Likely the set of steady state supply chain KPI's can be suggested which can be then compared either to scenario-based outcomes, or operationally measured outcomes associated with actual risk events.


Blair Binney


More On Supply Chain Flexibility:


A look at OEE (Overall Equipment Effectiveness) might be helpful as part of a supply chain flexibility discussion. OEE combines three individual measurement KPIs (availability, performance and quality) into one overall metric.

Bob Nardone in your column said he believes that "supply chain flexibility is about quicker response to changes in demand while achieving your cost, service, inventory and return on assets (ROA) objectives."

That's an important issue: can you respond rapidly without breaking the bank?

He adds that "I don't think flexibility can be determined by one measure, but by a composite of metrics that many companies currently measure."

If the supply chain flexibility discussion focuses on those measures and gaining agreement on the keys to achieving flexible response, it could then turn to trying to reach agreement on how to weight each metric and develop a composite measure.

John Shogen

Cardinal IG Company

On Supply Chain Measuring Inventory Performance:

I have been an active follower of your publication for quite a while now. In general, I feel like you do a very nice job covering the current trends and issues in the supply chain.

So I was a bit disappointed to see that in your "Inventory performance in 2009" article, you defined DIO as "Inventory/[Revenues/365)". Forget the typographical issues, the real calculation uses COGS, not revenues-a big difference. And it should be average inventory in the coverage period, not inventory, which usually means ending inventory.


Please correct this statement for your readers.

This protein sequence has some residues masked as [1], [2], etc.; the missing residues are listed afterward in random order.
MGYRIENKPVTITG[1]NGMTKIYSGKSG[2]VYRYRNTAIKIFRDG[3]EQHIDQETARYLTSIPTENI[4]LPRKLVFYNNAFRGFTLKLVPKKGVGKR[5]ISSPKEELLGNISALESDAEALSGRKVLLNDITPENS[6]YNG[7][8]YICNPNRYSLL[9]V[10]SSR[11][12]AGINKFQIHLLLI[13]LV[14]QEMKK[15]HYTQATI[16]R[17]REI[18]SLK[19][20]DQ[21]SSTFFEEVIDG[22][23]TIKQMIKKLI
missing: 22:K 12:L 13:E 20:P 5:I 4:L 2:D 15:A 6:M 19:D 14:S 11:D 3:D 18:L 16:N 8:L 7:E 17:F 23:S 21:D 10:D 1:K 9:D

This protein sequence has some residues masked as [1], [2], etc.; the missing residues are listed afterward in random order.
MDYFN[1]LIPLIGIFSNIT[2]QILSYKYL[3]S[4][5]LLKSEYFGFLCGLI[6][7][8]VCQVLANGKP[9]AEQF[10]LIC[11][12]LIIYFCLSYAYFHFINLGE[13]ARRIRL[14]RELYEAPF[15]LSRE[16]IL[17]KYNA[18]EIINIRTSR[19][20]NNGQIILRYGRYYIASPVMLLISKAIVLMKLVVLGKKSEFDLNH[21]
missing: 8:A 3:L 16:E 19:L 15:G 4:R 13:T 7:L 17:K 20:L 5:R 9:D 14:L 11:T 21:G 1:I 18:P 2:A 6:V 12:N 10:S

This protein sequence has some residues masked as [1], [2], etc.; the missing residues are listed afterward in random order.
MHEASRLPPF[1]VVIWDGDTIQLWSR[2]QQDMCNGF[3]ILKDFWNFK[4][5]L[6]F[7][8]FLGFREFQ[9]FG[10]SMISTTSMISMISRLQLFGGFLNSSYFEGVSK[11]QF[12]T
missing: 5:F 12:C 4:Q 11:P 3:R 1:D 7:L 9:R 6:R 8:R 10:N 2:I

Sam Israelit


Editor's Note:

Thanks for writing - we go through this every year. We are reporting on what the CFO/REL study reports. They use Revenue, not COGS. I usually put a little note about that, but did not this year. So, as they use revenue, we are simply reporting how their calculation is done.

They are using public financial statements for the analysis, which to the best of my knowledge rarely if ever provides average inventory for a period. Yes, this leads to some potentially faulty results and/or is impacted by end of period gamesmanship, but again, what can you do? You can make this calculation internally, knowing average inventory, but not in the balance sheet numbers that are available.

We are looking at doing something like this ourselves, and may do so, and are thinking we would use quarterly data and average, to get a somewhat better picture of the average, but don't see any real way at it from using SEC filings.

Hope that clarifies.

Dan Gilmore

On Supplier Financial Analysis:


I have been working with corporations around Supply Chain Finance Confirmed Payable programs. My analysis has seen:

1.  Sales Cycles for SCF Confirmed Payable or Reverse Factoring programs are running at 16 to 20 months, and then some subset pilot is started and it takes a long time to start building critical mass.  These programs then get a negative label rather than a positive one.  This is unfortunate.

2.  Procurement is driving the RFPs in these programs more and more (since they directly touch their supplier base)

3.  A keen interest by the market is understanding how corporations view the liquidity management of these programs (single bank, multi-provider funding model, agnostic model) and the granular details within.  For example, under a multi funding model, funding providers will have different KYC standards, pricing thresholds based on their capital models, etc.

Procurement, working in conjunction with Finance & Treasury, needs to get actively involved in these programs to help suppliers, particularly in emerging markets where financing rates are double digits.

David Gustin

Global Business Intelligence



In the early days of the wireless RF terminal industry in distribution (late 1980s throughout most of the 1990s), what long gone company was usually the market share leader?


Telxon. The once high flyer stumbled late in the decade and was acquired by Symbol Technologies in 2000, which in turn was later acquired by Motorola. We suspect there are still quite a few Telxon-branded devices in operation somewhere out there today.